Verner - How do these techniques for recycling reinforced plastics compare to the techniques used to recycle typical plastics?

Darshil - That's an interesting question because the classes of the polymers that are used in reinforced plastics, particularly for wind turbines and the plastics you get in packaging are different. The packaging plastics fall into a category referred to as 'thermoplastics', which effectively when you heat them they start to melt and then you can mould them into a specific shape. When you take away the heat, it retains the shape but amazingly you can then reheat these materials and form them into a new shape again. In contrast, the polymers that are used in wind turbine blades tend to be 'thermal sets'. These initially start off as liquids and then a polymerization process leads to a hardened and cured material, which is the shape that you end up with following moulding. Thermal sets are slightly more difficult to recycle because once they form this cured and hardened material, it's not a reversible process. Meaning the only way to deal with them tends to be either incineration or traditionally landfilling. There are some methods in which you can reuse some of these polymers to downcycle. For example, integrating them for making injection moulded materials. The complexity of recycling becomes even more increased when you introduce fibres. It's related to the problem that we have in conventional products of mixed plastics. If you have too many different types of materials together, you need to first spend energy in separating these materials beforehand.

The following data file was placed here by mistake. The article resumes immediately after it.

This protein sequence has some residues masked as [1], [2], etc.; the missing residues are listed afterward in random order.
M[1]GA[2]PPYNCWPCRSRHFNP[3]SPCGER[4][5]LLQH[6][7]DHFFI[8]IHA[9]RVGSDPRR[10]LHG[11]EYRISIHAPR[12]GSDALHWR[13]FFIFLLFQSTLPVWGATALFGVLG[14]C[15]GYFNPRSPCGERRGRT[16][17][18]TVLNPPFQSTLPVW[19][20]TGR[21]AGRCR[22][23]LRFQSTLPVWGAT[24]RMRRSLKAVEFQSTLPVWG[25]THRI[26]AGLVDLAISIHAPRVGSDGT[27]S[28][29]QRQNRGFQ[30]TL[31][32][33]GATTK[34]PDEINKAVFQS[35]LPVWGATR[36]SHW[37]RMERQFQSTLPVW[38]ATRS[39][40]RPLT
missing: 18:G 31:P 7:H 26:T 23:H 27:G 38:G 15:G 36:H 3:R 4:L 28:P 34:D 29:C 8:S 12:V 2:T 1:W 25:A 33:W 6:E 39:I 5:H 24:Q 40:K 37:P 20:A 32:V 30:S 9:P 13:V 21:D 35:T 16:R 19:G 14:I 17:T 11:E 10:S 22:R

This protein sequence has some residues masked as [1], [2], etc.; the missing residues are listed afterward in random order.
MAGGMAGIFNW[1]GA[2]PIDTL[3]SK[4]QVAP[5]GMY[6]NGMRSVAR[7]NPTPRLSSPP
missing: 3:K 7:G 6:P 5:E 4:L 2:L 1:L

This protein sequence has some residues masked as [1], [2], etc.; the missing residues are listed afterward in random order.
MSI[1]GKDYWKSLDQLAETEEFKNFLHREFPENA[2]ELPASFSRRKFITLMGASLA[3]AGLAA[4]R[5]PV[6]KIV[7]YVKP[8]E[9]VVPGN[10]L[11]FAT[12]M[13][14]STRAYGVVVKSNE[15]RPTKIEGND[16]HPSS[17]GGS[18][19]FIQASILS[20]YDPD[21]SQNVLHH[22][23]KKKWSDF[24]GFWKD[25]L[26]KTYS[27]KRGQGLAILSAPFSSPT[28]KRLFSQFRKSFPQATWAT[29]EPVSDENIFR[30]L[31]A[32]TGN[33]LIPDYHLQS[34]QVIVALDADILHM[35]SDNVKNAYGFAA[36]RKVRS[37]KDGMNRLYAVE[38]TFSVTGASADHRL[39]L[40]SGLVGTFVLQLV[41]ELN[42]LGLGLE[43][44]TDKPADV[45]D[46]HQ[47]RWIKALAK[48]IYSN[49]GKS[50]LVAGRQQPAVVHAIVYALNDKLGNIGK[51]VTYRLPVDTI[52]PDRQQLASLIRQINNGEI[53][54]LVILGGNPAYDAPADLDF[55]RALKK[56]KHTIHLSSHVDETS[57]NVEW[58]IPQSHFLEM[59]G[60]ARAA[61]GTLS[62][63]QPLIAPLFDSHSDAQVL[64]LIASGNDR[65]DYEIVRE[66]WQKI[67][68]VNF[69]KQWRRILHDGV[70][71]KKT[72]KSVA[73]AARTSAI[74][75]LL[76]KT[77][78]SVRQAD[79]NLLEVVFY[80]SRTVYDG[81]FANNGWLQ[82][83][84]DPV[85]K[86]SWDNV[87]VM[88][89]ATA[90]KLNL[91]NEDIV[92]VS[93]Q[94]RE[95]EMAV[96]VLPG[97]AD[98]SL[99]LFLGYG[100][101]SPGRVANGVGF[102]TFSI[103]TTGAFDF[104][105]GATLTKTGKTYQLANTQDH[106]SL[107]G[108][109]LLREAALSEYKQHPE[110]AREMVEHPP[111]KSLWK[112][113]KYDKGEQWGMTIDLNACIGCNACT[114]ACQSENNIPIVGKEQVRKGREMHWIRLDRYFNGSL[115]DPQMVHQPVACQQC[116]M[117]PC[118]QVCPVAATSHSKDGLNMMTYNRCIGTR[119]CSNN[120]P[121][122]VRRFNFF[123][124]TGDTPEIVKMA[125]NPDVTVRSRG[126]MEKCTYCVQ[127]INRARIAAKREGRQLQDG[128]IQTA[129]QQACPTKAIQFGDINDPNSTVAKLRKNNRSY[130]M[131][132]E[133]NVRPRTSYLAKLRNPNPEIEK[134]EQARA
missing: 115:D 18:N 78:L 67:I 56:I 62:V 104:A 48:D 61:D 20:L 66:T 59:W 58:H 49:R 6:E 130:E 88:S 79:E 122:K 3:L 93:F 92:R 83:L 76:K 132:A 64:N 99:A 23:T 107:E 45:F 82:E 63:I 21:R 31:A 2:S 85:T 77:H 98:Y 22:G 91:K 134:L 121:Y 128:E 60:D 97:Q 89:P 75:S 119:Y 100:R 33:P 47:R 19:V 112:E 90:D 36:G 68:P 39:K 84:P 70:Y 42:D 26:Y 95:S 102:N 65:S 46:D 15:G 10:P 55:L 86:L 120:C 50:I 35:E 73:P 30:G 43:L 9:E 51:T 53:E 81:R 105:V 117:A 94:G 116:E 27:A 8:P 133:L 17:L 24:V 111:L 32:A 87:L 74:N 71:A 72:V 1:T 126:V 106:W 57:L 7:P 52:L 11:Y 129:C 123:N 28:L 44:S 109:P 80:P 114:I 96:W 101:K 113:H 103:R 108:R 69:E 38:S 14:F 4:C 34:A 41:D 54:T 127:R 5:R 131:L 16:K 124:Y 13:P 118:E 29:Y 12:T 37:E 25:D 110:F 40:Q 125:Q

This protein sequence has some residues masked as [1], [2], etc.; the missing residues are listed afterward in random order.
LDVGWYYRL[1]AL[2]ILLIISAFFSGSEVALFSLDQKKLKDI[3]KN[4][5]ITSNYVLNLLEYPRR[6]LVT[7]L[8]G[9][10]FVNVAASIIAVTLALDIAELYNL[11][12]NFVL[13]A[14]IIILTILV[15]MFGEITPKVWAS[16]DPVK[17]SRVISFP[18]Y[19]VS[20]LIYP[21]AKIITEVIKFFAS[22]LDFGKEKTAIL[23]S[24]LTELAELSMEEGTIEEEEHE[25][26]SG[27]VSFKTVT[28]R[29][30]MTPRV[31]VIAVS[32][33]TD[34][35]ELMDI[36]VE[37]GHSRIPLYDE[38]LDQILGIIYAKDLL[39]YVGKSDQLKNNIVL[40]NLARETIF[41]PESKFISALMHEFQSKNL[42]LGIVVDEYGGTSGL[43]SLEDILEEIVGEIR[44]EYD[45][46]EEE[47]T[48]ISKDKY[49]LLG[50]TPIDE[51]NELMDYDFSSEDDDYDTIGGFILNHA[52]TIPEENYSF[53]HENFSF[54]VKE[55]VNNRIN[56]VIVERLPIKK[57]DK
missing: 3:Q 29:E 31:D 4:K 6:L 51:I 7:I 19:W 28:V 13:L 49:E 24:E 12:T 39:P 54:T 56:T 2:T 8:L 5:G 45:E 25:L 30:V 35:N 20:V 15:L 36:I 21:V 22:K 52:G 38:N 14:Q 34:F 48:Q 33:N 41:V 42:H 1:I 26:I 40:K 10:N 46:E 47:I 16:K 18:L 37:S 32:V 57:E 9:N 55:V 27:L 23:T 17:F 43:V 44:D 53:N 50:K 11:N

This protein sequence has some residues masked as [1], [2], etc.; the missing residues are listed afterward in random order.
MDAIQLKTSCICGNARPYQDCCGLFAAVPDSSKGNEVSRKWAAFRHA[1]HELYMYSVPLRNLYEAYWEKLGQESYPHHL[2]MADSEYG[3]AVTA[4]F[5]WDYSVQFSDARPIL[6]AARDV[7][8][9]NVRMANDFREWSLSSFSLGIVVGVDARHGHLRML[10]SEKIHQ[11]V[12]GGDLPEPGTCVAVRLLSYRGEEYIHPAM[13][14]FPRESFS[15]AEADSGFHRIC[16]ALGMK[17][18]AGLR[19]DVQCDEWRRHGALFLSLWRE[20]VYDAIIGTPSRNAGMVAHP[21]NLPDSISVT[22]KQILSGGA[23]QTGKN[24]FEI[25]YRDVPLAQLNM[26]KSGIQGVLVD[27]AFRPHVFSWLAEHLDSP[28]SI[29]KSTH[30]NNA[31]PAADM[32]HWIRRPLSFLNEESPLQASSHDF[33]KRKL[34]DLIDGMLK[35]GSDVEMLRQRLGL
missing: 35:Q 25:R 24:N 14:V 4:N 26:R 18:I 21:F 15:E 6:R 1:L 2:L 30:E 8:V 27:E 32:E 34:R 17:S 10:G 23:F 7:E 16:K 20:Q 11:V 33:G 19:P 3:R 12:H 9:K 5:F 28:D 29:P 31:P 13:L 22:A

Verner - So do we need to start making wind turbines out of thermoplastics to make recycling them feasible?

Darshil - Again, that's a fascinating question. There have been some efforts to make wind turbine blades with thermoplastics. The challenge with thermoplastics is that they usually start off as solids, which you then need to heat up. That's all-and-well if the component size is quite small, but if it's a wind turbine blade that is 25 meters long or 100 meters long, then that becomes really almost impossible because then you need compression moulding machines or presses and heated presses that will facilitate the fabrication of these large components. Therefore the possibility of making them with thermoplastics is quite small. Thermosets for a while will remain.

Verner - Thank you so much Darshil, this has been illuminating. Shall we head back to Cambridge now?

Darshil - Yes and have our doughnuts.

A cartoon of a recycling bin.

47:22 - Plastic recycling might not be the panacea

Why have only 9% of plastics ever produced been recycled?

Plastic recycling might not be the panacea